As investors become more selective, fintech, cyber, supply chain and alternative energy opportunities remain hot and key beneficiaries of global VC funding, reaching $120.2 billion during Q2’22.
Investors increased focus on profitability while the Americas and Europe show most resilience, attracting $66.2 billion and $27.3 billion in VC funding, respectively, in Q2’22.
Global fundraising reached $158.6 billion at mid-year: a record pace despite market uncertainty
NEW YORK–(BUSINESS WIRE)–July 20, 2022–
Against a backdrop of geopolitical, supply chain and economic uncertainty, overall global VC investment is falling, but several sectors, including fintech and cleantech, are beneficiaries of more selective investments.
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Conor Moore, Head of KPMG Private Enterprise in the Americas Region & Partner at KPMG in the US (Photo: Business Wire)
According to the Q2’22 edition of Venture Pulse – a quarterly report, published by KPMG Private Enterprise, that analyzes key VC deals and trends globally – fintech, cybersecurity, supply chain management and alternative energy and energy storage opportunities are continuing to attract significant interest from investors. This is despite global VC investment dropping to $120.2 billion across 8,420 deals in Q2’22.
The Americas attracted $66.2 billion in VC investment – over half of the total global VC investment – during Q2’22, with the US accounting for $62.3 billion of this amount. Europe’s market showed strong resilience during the quarter, attracting $27.2 billion in investment during Q2’22. Despite the second successive quarter of decline, VC investment in Europe remained high compared to pre Q2’21. Q2’22 was the most subdued in Asia, dropping to an eight-quarter low of $24.5 billion across 2,206 deals.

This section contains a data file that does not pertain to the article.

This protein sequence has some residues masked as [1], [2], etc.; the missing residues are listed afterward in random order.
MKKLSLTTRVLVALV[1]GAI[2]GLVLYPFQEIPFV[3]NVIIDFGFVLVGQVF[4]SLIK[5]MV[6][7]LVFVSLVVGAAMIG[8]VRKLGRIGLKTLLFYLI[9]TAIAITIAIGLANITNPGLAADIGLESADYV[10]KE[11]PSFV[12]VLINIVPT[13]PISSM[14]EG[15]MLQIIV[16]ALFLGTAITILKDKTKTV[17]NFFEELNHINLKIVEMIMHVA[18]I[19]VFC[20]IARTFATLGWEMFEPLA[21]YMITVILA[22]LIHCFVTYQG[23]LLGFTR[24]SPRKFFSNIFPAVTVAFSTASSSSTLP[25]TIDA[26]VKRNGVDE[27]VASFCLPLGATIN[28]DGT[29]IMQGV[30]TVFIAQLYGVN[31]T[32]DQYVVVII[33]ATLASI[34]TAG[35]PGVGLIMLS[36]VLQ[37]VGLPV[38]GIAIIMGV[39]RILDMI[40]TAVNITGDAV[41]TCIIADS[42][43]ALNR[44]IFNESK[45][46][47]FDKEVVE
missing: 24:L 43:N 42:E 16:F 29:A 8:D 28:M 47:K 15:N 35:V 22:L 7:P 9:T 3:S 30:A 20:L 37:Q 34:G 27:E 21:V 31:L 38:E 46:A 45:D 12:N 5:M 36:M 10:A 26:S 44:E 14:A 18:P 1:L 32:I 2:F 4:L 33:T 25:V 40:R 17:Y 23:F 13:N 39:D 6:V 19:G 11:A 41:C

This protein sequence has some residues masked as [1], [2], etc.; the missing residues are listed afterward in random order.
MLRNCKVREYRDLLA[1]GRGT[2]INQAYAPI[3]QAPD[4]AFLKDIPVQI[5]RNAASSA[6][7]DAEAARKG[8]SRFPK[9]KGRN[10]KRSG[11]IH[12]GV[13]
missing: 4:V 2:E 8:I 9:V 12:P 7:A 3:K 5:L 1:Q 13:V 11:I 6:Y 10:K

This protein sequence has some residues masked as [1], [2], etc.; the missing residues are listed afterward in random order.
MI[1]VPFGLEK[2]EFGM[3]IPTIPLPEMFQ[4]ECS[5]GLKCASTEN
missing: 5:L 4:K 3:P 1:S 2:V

Investor interest in supply chain and logistics continues to grow as industry challenges continue to have an impact. Soaring global energy prices and increased concerns around energy security has driven investors to look at alternative energy and storage options. Investments in electric vehicles, battery technologies and increasingly hydrogen are becoming more attractive.
The US attracted the world’s largest VC deals during Q2’22, including a $2 billion raise by Epic Games, a $1.7 billion raise by Space X, and a $1.5 billion raise by Gopuff. With its $1.2 billion raise, Germany-based fintech company Trade Republic accounted for the fourth spot – the only company outside of the US to raise a $1 billion plus round during the quarter. In Asia, the largest deal of the quarter was an $805 million raise by India-based Dailyhunt.
“With valuations declining, many tech companies performing poorly on the public markets, and no end in sight to the level of geopolitical uncertainty, notwithstanding other challenges facing the VC market globally, we’re starting to see investors instructing their portfolio companies to preserve cash,” said Jonathan Lavender, Global Head, KPMG Private Enterprise, KPMG International.
“Heading into Q3’22, this trend is expected to continue as start-ups look to survive in an increasingly challenging environment where profitability will be of critical importance.”